12 v dc sine wave rectified

In a sine wave the voltage is above zero voltage half the time and below zero voltage half the time.

When you rectify this sine wave, only the voltage above the zero line remains. Anything below the line is useless and gone.

For you geeks the actual voltage is higher when rectified so it looks closer to this.

12 v dc sine wave rectified with rms voltage

So 50% of the power you are generating is not used to charge a battery. But wait…IT GETS EVEN WORSE!

To charge a battery you need a higher voltage than the battery voltage. If you have a 12 volt battery that is almost full, the voltage might be 13-15 volts. If the battery voltage is 13.4 you will need at least 13.5 volts DC or more to charge that battery. If your battery’s voltage is only 10.5 volts (virtually dead) you will need over 10.5 volts to charge this battery.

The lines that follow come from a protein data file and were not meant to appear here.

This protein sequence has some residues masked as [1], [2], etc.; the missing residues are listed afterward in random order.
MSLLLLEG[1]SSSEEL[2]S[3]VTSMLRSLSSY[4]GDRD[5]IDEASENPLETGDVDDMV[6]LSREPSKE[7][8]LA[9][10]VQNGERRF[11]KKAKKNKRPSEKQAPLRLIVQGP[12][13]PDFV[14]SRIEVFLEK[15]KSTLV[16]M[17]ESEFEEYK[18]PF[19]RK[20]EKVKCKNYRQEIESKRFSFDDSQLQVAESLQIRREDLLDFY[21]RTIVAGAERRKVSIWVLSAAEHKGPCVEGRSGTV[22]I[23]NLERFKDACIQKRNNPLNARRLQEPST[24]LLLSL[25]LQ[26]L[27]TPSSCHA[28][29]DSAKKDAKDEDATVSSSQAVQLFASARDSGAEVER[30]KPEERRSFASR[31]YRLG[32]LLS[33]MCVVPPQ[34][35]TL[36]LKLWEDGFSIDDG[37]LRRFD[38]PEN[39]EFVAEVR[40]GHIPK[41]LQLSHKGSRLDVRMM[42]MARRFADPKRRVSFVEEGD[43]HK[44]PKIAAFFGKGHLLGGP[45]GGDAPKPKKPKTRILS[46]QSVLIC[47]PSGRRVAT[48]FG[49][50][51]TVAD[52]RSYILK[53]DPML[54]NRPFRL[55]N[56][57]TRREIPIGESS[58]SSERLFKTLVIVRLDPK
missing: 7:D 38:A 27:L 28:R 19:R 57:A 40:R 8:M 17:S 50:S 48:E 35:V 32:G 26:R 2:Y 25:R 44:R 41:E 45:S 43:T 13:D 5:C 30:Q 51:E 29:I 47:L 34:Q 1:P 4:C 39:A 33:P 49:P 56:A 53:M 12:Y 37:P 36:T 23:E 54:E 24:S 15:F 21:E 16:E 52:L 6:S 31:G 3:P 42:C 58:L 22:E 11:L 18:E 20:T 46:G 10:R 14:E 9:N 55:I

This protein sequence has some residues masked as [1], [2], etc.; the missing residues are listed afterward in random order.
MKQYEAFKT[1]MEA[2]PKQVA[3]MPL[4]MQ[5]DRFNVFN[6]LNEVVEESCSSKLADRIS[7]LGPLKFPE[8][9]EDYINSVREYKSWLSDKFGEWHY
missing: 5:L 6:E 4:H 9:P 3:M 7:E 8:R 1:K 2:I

The diagram above has a black horizontal line representing roughly 12 volts. Any voltage above that line will be useful for charging a 12 volt battery bank. Any voltage below the line is useless and wasted when charging a 12 volt battery bank, unless the battery bank is extremely dead.

The diagram below shows when the battery bank is actually receiving a charge.

THE AREA SHADED IN BLUE REPRESENTS THE TIME THAT AMPERAGE IS GOING INTO THE BATTERIES. IT IS A VERY LIMITED AMOUNT OF TIME CONSIDERING THE GENERATOR IS CONSUMING FUEL THE ENTIRE TIME.

As shown in the diagram, the only time the battery bank is being charged is the area shaded in blue.